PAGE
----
Apart from legislation granting a right to sue for a specific harm, personal injury law generally consists of tort law and the civil procedure for enforcing it. One of the purposes of tort law is to provide compensation for damages. This article discusses punitive damages.
Malicious, Wanton, or Willful Conduct
Punitive damages are damages designed to punish the person who committed a tort whether or not actual harm has been suffered as a result of a legal injury. Punitive damages are awarded only when compensatory or nominal damages are also awarded. Punitive damages are awarded when the conduct of the person who committed the tort is found to be malicious, wanton, or willful. In some states, the malicious, wanton, or willful conduct has to be proven by clear and convincing evidence.
Malicious conduct is conduct that recklessly disregards the victim’s rights. An example of malicious conduct is intentionally burning down another person’s house to “get even” with that person.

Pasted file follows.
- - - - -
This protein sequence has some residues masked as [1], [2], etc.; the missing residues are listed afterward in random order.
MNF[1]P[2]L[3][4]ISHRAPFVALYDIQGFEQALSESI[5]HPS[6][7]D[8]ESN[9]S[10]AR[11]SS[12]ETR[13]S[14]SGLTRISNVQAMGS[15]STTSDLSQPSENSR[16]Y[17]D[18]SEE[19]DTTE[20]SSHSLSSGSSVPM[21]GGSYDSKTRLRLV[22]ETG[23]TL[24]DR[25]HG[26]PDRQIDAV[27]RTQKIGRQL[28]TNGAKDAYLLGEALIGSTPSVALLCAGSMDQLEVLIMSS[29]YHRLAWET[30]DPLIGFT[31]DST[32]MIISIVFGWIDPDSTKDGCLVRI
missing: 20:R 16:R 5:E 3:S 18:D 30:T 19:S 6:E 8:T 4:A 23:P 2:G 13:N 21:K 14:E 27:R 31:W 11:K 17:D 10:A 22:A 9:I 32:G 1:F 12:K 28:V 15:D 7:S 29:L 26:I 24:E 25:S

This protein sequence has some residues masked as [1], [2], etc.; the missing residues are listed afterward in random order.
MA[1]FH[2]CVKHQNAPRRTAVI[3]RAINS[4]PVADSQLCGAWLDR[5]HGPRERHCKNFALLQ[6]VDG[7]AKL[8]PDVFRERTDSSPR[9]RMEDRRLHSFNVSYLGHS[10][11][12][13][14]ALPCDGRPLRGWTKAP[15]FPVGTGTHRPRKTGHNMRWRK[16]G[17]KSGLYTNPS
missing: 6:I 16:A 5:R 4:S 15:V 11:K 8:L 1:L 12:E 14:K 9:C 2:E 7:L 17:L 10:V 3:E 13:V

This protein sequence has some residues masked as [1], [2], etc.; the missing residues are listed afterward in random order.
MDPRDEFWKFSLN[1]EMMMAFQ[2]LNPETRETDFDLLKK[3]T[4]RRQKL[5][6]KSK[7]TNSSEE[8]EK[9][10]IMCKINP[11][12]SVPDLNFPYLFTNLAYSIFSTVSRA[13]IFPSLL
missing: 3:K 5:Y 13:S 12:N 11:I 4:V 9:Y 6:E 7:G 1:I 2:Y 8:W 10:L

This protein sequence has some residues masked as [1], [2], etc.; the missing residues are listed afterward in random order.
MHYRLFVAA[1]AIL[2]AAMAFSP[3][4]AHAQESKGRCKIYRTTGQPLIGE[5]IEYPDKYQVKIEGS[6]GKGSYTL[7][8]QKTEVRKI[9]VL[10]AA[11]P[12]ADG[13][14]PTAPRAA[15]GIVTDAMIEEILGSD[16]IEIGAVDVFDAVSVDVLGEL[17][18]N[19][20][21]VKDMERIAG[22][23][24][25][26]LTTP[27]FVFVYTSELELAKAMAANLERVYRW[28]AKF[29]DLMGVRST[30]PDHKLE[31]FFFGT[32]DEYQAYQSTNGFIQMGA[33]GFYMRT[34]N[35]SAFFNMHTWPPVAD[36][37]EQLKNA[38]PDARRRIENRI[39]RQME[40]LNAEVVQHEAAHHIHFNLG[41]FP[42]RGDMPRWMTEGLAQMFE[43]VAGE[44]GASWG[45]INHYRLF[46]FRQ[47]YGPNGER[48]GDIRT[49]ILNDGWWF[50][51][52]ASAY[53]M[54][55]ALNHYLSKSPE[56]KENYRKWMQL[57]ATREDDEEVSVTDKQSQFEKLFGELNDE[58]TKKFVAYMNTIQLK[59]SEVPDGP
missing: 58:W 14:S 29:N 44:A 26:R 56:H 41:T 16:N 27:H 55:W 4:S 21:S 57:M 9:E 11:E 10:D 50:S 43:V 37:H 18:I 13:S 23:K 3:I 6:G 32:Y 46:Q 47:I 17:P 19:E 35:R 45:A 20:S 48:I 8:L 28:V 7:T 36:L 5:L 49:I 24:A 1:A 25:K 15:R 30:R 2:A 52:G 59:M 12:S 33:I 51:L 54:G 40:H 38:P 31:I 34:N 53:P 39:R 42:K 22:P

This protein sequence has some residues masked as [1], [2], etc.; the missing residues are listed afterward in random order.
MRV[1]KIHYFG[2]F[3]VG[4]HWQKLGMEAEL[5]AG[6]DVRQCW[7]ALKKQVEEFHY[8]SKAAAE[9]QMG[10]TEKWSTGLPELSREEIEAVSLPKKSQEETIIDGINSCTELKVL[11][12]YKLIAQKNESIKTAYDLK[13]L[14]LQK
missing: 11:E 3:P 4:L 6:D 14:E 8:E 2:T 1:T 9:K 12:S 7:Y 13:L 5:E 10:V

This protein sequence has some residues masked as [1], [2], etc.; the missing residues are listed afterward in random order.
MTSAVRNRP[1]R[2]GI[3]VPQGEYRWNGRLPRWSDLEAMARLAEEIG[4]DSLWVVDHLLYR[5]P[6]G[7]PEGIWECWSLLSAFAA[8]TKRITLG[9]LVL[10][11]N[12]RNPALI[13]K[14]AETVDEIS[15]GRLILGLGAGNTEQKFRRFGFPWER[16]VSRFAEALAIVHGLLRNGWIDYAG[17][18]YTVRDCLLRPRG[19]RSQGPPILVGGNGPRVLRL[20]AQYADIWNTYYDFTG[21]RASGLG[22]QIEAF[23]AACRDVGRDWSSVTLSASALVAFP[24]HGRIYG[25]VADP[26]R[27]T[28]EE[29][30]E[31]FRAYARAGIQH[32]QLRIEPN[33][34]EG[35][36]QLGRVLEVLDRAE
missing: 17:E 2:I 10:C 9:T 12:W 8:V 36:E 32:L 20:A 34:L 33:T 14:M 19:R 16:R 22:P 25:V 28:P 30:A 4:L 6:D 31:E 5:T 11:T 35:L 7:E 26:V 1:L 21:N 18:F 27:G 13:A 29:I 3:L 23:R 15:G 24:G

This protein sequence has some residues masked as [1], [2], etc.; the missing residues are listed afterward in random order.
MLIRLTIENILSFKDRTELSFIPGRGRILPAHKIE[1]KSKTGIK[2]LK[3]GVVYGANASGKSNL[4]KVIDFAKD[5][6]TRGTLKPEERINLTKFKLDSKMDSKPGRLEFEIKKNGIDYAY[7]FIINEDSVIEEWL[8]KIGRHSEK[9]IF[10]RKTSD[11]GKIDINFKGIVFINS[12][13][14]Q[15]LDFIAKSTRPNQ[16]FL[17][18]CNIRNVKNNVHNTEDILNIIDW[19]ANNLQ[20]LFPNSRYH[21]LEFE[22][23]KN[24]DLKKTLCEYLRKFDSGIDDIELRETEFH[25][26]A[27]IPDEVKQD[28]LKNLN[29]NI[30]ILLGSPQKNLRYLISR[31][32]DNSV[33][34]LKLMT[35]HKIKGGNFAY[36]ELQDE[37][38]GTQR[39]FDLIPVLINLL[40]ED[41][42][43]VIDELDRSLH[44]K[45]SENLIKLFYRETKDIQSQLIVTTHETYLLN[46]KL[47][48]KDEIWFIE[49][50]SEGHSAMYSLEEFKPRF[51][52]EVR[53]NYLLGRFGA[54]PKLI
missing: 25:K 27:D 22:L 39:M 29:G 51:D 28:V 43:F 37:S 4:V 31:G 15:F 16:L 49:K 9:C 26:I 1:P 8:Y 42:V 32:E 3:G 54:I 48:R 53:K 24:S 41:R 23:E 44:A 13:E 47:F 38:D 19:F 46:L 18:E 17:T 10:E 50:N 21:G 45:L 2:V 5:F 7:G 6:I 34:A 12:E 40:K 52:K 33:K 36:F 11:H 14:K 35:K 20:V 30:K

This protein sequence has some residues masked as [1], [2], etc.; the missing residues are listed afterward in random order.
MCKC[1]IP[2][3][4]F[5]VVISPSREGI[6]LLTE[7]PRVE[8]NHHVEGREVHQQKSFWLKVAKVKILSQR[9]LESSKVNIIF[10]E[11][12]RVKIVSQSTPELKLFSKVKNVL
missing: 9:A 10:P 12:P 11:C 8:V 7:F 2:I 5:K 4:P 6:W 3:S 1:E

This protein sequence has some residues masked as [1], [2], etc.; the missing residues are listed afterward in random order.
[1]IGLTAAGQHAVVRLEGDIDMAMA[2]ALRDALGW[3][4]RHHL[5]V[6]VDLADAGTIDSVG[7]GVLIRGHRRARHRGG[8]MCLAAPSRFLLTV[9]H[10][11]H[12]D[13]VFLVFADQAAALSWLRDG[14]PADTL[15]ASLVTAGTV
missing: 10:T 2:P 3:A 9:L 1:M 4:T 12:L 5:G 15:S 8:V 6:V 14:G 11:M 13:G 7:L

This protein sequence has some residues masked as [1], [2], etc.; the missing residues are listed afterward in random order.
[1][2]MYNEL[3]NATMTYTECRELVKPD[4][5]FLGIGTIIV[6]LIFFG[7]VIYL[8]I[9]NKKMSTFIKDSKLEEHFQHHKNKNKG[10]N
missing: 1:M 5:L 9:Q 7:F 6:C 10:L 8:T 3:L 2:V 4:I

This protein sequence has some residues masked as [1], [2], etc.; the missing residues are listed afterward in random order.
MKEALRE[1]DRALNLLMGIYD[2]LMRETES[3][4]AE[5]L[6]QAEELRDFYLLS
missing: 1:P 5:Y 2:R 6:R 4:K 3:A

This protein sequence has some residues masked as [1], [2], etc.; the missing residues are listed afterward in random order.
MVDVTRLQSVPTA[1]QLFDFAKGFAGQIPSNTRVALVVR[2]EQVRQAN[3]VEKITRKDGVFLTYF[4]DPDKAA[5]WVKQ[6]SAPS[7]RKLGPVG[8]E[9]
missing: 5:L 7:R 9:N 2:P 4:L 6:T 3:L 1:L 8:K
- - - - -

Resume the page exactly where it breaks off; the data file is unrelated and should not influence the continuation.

Wanton conduct is conduct that recklessly disregards the consequences of one’s actions. An example of wanton conduct is intentionally burning down another person’s house while not caring whether anyone in the house might be killed.
Willful conduct is conduct that is done while knowing that there is a strong probably of causing harm. An example of willful conduct is intentionally burning down another person’s house after pouring gasoline up and down every hallway and setting the gasoline on fire.
Together, malicious, willful, and wanton cover the wrongful conduct’s victim, harm, and consequences.
Punitive damages are also known in some states as exemplary damages. Courts award punitive and exemplary damages in the hope that they can make “an example” out the person who committed the malicious, wanton, or willful conduct and deter that person and others from doing the same thing again.
In order to sufficiently punish the person who committed the malicious, wanton, or willful conduct, courts may set the amount of punitive or exemplary damages according to that person’s wealth. Obviously, the amount of punitive or exemplary damages that would punish a poor person may not be enough to punish a rich person. When punitive or exemplary damages are sought, evidence of the wealth of the person who committed the malicious, wanton, or will conduct becomes relevant for the purpose of determining the appropriate amount of punitive damages.